London Mayor Boris Johnson has laid out his plans to make the UK’s capital a med-tech rival to its financial services sector and take on the science hubs of Boston and Singapore.
The major medical research and translation initiative launched as MedCity and will bring together the “golden triangle” of medical research centres in London, Oxford and Cambridge to translate research for the benefit of patients and the economy. It will span across research, clinical trials and manufacturing in biotech, med tech and health tech.
The new body, which is modelled on the successful Tech City Investment Organisation, will position the London-Oxford-Cambridge life sciences sector as a world-leading cluster that will match financial services in its importance to the UK economy. It is being funded by £2.92 million from the Higher Education Funding Council for England and £1.2 million from the Mayor of London’s Office.
Johnson spoke of the need to “channel the intellectual pre-eminence” into a positive impact on the economy, and had “no doubt” MedCity could rival the financial services sector.
Deputy Mayor for business Kit Malthouse echoed this. “We have created this incredibly powerful discovery engine. How do we turn that into cures? These things have to come out of academia and be turned into therapies and drugs. We have to find a solution to dementia. If we don’t find one in the next 30 years, it’s going to bankrupt the country. We have incredibly ambitious research being spun out in a patchy way. We don’t have the same culture as the USA to turn our discoveries into business. Having a strong, vibrant cluster of life sciences is good for London and the South-East.”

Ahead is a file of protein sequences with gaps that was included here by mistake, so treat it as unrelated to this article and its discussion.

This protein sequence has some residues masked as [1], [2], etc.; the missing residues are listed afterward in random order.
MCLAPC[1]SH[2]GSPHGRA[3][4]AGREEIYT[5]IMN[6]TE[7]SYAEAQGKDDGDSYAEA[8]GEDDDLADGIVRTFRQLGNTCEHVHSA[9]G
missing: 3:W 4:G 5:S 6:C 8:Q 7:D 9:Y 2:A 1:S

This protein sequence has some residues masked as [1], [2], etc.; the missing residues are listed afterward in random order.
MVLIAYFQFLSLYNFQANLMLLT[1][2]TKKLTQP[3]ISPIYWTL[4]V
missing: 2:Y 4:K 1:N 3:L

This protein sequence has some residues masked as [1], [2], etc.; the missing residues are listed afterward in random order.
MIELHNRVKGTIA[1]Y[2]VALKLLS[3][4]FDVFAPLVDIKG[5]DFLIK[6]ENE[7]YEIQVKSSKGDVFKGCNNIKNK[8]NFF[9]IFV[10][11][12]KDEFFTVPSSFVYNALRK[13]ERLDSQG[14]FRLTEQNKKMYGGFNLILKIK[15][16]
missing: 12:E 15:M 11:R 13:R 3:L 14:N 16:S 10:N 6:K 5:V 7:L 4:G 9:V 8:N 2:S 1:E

Professor Dermot Kelleher, vice president (health) at Imperial College London said London as a world leader in medical research, with universities, hospitals and entrepreneurial talent puts the capital at the heart of medical discovery and its application. “MedCity will allow us to intensify efforts to turn medical innovations into patient benefits and economic value on a national and international scale.”
He added: “This collaboration will lay the foundations for the next generation of medical advances while helping secure the capital’s long-term growth. London is powering ahead to a healthier and wealthier future.”
The BioIndustry Association welcomed the launch with chief executive Steve Bates saying MedCity would drive global investment and increase understanding of the potential of the sector.
MedCity has been established by the Mayor of London and Imperial College Academic Health Science Centre, King’s Health Partners and UCLPartners with co-operation from the University of Cambridge and Oxford.
The organisation’s advisory board includes leading life sciences figures such as Imperial’s vice president (health) Professor Dermot Kelleher, Sir Paul Nurse, director of the Crick Institute, alongside successful entrepreneurs including Dr Hermann Hauser as well as leading political, medical and charitable representatives.